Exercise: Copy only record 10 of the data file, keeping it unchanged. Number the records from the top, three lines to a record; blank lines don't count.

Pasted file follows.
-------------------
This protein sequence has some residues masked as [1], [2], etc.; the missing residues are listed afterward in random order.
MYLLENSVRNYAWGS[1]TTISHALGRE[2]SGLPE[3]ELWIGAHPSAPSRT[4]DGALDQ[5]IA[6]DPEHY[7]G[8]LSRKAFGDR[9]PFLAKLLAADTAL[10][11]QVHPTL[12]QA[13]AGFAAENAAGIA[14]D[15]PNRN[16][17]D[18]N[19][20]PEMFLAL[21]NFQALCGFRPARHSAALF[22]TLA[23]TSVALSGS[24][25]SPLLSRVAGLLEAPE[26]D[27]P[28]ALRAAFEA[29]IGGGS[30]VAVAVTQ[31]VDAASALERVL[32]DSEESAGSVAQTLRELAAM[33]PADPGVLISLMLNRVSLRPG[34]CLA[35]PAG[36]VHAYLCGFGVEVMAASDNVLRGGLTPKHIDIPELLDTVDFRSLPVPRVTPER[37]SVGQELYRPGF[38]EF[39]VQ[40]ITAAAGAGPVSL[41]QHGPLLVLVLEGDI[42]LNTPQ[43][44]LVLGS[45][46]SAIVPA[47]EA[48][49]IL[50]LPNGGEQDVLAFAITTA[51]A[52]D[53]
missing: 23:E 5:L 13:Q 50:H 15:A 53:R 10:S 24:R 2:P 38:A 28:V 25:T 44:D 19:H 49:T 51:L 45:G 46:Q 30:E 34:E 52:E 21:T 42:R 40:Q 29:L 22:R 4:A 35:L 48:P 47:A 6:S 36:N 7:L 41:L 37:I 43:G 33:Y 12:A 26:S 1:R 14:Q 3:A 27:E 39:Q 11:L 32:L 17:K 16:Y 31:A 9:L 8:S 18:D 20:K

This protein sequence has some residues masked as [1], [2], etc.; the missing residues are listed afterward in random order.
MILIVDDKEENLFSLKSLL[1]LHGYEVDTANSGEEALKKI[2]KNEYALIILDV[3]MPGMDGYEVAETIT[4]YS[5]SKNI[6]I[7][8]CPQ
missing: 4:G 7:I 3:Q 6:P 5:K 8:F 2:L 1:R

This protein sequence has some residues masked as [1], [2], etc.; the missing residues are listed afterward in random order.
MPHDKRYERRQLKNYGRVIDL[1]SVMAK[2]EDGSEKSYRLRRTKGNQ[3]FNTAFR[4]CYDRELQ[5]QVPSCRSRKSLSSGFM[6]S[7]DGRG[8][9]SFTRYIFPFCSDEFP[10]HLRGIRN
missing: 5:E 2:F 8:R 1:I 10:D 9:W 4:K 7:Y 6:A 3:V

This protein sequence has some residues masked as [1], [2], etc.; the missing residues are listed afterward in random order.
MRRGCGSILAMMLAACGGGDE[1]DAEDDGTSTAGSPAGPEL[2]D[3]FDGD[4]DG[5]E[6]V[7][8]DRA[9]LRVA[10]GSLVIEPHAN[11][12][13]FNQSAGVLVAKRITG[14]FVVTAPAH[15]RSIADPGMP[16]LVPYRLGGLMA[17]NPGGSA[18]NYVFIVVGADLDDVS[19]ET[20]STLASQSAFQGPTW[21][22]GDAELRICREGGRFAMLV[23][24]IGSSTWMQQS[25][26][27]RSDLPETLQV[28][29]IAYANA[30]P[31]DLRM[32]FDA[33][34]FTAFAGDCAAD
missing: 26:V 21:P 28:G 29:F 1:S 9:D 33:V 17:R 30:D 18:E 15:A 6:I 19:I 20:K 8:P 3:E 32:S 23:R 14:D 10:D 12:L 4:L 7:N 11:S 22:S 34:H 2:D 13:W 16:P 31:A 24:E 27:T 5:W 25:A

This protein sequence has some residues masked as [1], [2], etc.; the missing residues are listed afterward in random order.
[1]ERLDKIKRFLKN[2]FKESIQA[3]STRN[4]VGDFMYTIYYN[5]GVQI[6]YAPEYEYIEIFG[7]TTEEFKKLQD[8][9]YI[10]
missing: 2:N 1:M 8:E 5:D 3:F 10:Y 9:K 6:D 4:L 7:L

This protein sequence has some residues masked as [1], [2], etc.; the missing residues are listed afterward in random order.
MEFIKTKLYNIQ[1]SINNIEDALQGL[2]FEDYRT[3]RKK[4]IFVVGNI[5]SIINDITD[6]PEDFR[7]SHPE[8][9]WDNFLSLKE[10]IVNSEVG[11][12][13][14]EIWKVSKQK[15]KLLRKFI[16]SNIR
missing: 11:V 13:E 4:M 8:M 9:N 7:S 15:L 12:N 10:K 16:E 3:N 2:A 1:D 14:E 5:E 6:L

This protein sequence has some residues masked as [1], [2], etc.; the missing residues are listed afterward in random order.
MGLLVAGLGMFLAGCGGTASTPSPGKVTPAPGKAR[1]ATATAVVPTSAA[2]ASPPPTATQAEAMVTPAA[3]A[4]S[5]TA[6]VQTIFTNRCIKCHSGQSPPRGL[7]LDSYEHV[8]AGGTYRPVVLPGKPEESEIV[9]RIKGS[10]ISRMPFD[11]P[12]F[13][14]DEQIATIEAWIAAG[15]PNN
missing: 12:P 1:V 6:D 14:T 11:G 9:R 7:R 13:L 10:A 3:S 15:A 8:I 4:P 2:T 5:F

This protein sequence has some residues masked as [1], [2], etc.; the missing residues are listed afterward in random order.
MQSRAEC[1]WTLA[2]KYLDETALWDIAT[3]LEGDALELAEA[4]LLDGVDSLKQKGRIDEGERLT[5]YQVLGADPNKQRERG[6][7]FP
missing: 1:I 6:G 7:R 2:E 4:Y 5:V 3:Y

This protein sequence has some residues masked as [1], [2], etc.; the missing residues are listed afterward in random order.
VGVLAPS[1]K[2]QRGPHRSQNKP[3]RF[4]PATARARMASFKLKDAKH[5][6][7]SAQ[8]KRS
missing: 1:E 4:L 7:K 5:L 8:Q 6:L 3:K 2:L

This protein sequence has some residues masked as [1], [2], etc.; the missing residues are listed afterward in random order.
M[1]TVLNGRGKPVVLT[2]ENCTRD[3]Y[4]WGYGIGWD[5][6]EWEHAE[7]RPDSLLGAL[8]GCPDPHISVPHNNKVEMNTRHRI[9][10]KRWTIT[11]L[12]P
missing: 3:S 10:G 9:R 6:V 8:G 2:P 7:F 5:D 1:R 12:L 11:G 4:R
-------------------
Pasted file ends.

This protein sequence has some residues masked as [1], [2], etc.; the missing residues are listed afterward in random order.
M[1]TVLNGRGKPVVLT[2]ENCTRD[3]Y[4]WGYGIGWD[5][6]EWEHAE[7]RPDSLLGAL[8]GCPDPHISVPHNNKVEMNTRHRI[9][10]KRWTIT[11]L[12]P
missing: 3:S 10:G 9:R 6:V 8:G 2:P 7:F 5:D 1:R 12:L 11:G 4:R